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updated: 3/5/2014 7:11 PM

City pipes freeze, buildings get water via hoses in Elgin

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  • After her water supply pipe froze, the city of Elgin supplied Alice May with free water by extending a garden hose from her neighbor's house. Similar incidents have taken place at 44 businesses and homes from Jan. 6 through March 1.

       After her water supply pipe froze, the city of Elgin supplied Alice May with free water by extending a garden hose from her neighbor's house. Similar incidents have taken place at 44 businesses and homes from Jan. 6 through March 1.
    John Starks | Staff Photographer

  • Alice May said that the only disadvantage to getting water via a garden hose from her neighbor's house is having to continuously run tub water. Meanwhile, she gets free water.

       Alice May said that the only disadvantage to getting water via a garden hose from her neighbor's house is having to continuously run tub water. Meanwhile, she gets free water.
    John Starks | Staff Photographer

 
 

This winter's deep freeze mostly has meant a lot of discomfort and plenty of complaining, but for some in Elgin it's been a much bigger deal.

Portions of some city water pipes under roadways have frozen, resulting in water service being interrupted at 44 businesses and homes from Jan. 6 to March 1, according to records provided by Elgin Water Director Kyla Jacobsen.

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The incidents are seemingly random and escalated after Jan. 31, she said.

"The snow acts as insulation, but we're doing such a good job of keeping roads clear, cars drive on (the cleaned roads) and it drives the frost deeper and deeper," eventually causing pipes to freeze, she said.

In most cases, that was remedied by connecting the affected buildings via garden hoses, outside spigot to outside spigot, to buildings next door or fire hydrants nearby, Jacobsen said.

People can use their water normally as long as they keep the water running from a sink or tub 24 hours a day, lest the hose freezes, too, Jacobsen said.

That system will remain in place until it warms up and the pipes thaw out. Meanwhile, customers are not getting billed for water usage, Jacobsen said.

The only other solution would be to dig up the pipes and replace them or thaw them out, but that would cost close to $20,000 each, Jacobsen said.

The problem, unprecedented in Elgin, has taken place this winter throughout the suburbs and the city of Chicago, she said.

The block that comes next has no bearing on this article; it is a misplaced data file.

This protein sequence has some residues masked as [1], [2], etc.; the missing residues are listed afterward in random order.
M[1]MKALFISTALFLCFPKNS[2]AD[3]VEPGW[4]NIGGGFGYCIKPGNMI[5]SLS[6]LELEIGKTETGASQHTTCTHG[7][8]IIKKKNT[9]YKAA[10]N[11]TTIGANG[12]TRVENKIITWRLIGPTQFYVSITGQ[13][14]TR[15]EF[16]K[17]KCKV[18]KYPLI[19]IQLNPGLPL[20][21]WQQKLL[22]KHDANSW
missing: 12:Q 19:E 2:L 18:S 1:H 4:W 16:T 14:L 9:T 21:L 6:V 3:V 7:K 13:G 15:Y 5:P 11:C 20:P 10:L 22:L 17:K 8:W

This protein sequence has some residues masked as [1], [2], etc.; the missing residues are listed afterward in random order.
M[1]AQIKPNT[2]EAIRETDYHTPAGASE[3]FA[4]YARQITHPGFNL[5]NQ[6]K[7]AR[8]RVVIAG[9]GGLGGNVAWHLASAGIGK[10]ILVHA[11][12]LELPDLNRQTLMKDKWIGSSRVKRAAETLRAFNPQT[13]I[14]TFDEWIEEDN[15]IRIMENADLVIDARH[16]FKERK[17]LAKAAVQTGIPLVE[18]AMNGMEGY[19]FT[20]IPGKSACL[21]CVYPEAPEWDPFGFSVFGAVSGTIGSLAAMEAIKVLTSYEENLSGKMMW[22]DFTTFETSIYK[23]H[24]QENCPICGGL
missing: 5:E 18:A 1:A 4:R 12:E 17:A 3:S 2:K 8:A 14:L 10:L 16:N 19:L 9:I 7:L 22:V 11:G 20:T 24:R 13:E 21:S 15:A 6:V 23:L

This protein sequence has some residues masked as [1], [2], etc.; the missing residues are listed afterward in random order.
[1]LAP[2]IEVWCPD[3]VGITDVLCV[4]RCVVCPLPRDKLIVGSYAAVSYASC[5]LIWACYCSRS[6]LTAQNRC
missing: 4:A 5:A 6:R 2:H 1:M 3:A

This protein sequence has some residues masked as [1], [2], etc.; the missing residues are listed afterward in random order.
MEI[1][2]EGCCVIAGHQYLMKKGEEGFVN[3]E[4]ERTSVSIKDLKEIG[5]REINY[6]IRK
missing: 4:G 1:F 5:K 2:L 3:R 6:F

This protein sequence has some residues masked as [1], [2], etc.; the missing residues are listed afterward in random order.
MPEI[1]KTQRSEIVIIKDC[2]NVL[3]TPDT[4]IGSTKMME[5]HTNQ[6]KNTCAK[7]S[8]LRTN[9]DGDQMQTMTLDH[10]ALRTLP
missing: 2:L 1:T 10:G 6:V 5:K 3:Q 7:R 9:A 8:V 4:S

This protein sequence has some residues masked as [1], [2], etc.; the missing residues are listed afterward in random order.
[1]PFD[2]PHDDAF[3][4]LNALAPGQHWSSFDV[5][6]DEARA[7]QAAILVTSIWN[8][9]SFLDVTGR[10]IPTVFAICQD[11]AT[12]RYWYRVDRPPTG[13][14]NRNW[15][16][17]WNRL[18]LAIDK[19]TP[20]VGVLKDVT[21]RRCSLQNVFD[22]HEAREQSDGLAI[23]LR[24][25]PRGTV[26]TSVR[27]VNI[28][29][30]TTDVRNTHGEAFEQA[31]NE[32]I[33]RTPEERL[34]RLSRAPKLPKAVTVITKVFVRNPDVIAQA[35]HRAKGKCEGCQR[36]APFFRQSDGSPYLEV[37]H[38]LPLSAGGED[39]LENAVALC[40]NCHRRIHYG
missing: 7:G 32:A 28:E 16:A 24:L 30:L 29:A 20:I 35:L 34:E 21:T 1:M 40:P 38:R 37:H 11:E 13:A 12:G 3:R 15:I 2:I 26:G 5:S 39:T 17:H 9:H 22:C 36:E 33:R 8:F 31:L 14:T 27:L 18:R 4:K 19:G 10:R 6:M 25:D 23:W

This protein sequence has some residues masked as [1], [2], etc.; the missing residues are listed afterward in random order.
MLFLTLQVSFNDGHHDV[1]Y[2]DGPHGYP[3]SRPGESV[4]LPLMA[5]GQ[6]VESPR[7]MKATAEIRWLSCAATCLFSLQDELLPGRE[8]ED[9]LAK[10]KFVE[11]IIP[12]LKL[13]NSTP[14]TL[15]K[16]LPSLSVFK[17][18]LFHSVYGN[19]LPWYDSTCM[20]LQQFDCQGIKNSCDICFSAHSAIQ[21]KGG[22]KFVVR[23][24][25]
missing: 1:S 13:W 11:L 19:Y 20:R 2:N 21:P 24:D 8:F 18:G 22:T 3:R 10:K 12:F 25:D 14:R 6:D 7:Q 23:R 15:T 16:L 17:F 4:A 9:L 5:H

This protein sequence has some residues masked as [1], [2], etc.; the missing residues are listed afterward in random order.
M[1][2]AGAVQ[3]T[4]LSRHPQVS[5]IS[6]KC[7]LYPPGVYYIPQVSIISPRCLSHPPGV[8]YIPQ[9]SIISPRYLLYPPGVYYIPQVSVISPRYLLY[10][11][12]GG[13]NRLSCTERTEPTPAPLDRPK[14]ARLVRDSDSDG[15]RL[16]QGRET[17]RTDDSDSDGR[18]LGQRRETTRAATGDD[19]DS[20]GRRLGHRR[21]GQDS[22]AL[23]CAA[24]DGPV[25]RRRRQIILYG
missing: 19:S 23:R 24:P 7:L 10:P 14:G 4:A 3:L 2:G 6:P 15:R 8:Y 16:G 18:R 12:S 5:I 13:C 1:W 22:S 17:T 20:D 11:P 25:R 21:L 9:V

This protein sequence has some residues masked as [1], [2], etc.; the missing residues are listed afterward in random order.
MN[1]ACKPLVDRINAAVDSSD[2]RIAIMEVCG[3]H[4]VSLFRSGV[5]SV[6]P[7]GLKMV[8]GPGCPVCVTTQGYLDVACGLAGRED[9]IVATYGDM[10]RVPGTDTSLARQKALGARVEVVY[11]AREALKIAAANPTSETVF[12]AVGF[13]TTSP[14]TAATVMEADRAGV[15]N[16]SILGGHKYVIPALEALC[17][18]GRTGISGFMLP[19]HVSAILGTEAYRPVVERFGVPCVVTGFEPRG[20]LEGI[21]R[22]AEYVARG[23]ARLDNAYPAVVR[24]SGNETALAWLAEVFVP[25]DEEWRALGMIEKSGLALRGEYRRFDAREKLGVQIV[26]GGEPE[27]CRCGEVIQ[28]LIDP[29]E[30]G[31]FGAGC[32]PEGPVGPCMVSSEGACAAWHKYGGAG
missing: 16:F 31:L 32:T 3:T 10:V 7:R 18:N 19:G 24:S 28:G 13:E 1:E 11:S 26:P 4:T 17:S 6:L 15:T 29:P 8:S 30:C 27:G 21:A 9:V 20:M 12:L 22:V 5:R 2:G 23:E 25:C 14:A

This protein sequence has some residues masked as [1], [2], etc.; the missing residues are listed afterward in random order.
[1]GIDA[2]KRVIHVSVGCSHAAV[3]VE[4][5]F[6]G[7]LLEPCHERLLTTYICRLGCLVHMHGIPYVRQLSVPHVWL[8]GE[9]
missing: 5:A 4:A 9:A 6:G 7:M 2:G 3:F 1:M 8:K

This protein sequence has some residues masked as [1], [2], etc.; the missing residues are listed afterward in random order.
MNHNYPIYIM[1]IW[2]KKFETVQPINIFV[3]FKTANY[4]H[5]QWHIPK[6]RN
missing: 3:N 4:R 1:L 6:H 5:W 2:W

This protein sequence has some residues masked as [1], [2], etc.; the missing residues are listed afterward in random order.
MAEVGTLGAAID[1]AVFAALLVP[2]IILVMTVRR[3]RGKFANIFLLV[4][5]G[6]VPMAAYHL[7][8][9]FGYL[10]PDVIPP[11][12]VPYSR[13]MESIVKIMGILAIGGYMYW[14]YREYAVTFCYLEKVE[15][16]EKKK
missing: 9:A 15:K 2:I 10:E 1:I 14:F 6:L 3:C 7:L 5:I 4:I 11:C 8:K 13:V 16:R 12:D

Resident Alice May, whose water froze Feb. 14, said she's happy with Elgin's response.

"It works beautifully," she said. "I have hot water, I can do anything -- laundry, dishwasher, everything just as normal. Except I feel like I'm living under Niagara falls with the water running constantly."

Alfredo Meza, owner of Alfredo's Auto Repair on Villa Street, wasn't so lucky.

He's one of two customers whose services couldn't be restored because there is no outside spigot.

Meza said he's been hauling about 10 gallons of water from his house every day since Feb. 13 so he can use the bathroom at work. His business hasn't been affected otherwise, he said.

"It's stressful," he said. "We have to wait until it thaws out, and there's no telling when. We need some rain and some warm weather."

Sue Kasules said her home has been connected to her neighbor's spigot since Feb. 11, but the hose froze last week. When the water department said it might take up to three days to get a new hose, her husband bought one and reconnected the water himself, she said.

"The only good thing is, we got free water," Kasules said.

New water service interruptions take priority, Jacobsen explained.

Two incidents in Elgin affected vacant homes, and two were caused by a contractor who installed pipes less than 5½ feet deep as required by the city, Jacobsen said.

Starting next winter, the water department will notify homeowners when the frost begins to get deep, Jacobsen said.

As for when the pipes will thaw out, that's up to Mother Nature, Jacobsen said.

"I'm not even going to venture a guess as to when this nightmare will be over."

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